A 'secret' nuclear missile base that didn't appear on any maps for decades is now a ghost town.
Some call it the Polish Chernobyl, because of the radioactive mysteries and how it likely concealed deadly nuclear weapons capable of wiping out major cities.
Borne Sulinowo, in Poland's West Pomeranian region, is becoming a tourist destination for those seeking adventure.
Although, the town near the region's capital of Szcecin, has a very dark past.
Before the collapse of the Soviet Union in 1991, the town was accessible only for those who had a special pass.
Everyone else was told to stay away or to pretend to know nothing about it.
Almost 12,000 troops were stationed in the military complex at the height of the Cold War, writes CNN Travel.
They were part of the Northern Group of Forces in Poland, and people living near the town were reportedly too scared to even mention it.
There was only one road in and out and one railway track which finished in the town behind electrified fences.
Before the Soviets, the town was still off limits. When the region was part of Germany before WWII, Adolf Hitler was snapped visiting in 1938.
It functioned as a military base and training ground.
It's dark past also includes panzer troops who were part of the invasion into Poland that would trigger global war, and later it housed prisoners of war.
Military buildings, including barracks, a railway and a hospital stand abandoned.
There is said to be mysterious tunnel that runs underneath the hospital which connects to a room once used to transportr human bodies to the railway.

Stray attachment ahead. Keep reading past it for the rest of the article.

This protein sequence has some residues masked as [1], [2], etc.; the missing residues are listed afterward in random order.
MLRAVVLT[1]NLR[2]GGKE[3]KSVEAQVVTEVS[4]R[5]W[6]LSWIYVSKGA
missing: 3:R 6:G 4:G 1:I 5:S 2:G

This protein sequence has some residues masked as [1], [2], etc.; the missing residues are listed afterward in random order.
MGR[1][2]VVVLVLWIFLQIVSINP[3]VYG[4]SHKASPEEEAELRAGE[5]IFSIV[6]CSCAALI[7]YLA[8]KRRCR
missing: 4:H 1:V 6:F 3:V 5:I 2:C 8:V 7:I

The area is more residential after the Soviets left, with the barracks being transported into apartments.
The railroad was removed and turned into a main road, a nursing home has been built and the hospital has been renovated.
The town still shows signs of its past, with some buildings abandoned.
The town hopes the Soviet history will entice tourists to explore the surrounding wilderness.
Stories claim nuclear warheads were once hidden in massive silos in the area.
The Soviet Union denied stockpiling nuclear missiles in Poland, however, archaeologists are convinced otherwise after researching the area and reading archived declassified satellite images.
Wiesław Bartoszek, owner of the local museum in Borne Sulinowo, told the outlet: "During the communist era, the zone was one of the best kept secret places in Europe."
He says the missiles were planned to be used as a tactical weapon, targeting cities like Paris and Amsterdam.
The power of the warheads are believed to be varied, between 0.5 to 500 kilotons.
The construction of the silos was completed in 1969, fully funded by the Polish People's Republic communist government.
''Only Russian troops could access the site," Bartoszek says. "The whole area was excluded from the Polish jurisdiction. This was a de facto Russian territory."
Following the collapse of the Soviet Union, all maps of the area were destroyed.
Today, abandoned and devastated buildings remain.
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